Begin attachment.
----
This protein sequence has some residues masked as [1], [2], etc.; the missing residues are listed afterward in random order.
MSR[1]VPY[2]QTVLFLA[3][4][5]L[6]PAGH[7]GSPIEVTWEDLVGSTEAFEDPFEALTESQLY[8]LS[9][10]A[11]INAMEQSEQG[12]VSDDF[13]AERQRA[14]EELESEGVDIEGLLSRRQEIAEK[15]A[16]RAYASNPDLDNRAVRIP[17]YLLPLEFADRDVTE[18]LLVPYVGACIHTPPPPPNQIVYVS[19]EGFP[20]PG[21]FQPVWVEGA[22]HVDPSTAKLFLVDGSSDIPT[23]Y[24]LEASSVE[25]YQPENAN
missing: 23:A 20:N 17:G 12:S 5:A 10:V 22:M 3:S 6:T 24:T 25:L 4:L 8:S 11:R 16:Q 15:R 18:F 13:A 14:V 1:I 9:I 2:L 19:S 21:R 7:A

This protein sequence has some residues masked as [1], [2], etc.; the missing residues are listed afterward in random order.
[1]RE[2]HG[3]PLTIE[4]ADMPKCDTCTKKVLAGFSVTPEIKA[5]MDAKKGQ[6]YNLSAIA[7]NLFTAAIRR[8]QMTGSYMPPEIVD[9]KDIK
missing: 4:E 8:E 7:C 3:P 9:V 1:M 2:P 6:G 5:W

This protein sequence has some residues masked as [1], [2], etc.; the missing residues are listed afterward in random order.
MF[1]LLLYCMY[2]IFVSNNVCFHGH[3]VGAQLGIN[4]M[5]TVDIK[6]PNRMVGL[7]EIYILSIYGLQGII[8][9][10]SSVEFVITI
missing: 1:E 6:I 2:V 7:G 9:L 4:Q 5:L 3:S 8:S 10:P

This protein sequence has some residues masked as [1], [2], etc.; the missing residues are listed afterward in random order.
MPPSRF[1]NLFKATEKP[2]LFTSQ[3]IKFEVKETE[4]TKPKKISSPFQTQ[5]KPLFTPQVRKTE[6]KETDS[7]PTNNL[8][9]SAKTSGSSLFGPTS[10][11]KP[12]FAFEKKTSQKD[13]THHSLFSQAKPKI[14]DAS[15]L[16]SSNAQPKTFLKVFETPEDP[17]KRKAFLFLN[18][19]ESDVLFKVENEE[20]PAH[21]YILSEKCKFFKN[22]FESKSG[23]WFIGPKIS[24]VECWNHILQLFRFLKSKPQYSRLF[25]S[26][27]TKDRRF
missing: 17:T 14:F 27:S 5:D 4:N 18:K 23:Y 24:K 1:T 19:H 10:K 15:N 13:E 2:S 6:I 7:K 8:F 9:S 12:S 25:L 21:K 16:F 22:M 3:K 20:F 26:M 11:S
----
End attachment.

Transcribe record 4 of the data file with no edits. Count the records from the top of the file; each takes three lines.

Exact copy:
This protein sequence has some residues masked as [1], [2], etc.; the missing residues are listed afterward in random order.
MPPSRF[1]NLFKATEKP[2]LFTSQ[3]IKFEVKETE[4]TKPKKISSPFQTQ[5]KPLFTPQVRKTE[6]KETDS[7]PTNNL[8][9]SAKTSGSSLFGPTS[10][11]KP[12]FAFEKKTSQKD[13]THHSLFSQAKPKI[14]DAS[15]L[16]SSNAQPKTFLKVFETPEDP[17]KRKAFLFLN[18][19]ESDVLFKVENEE[20]PAH[21]YILSEKCKFFKN[22]FESKSG[23]WFIGPKIS[24]VECWNHILQLFRFLKSKPQYSRLF[25]S[26][27]TKDRRF
missing: 17:T 14:F 27:S 5:D 4:N 18:K 23:Y 24:K 1:T 19:H 10:K 15:N 13:E 2:S 6:I 7:K 8:F 9:S 12:S 25:L 21:K 16:F 22:M 3:K 20:F 26:M 11:S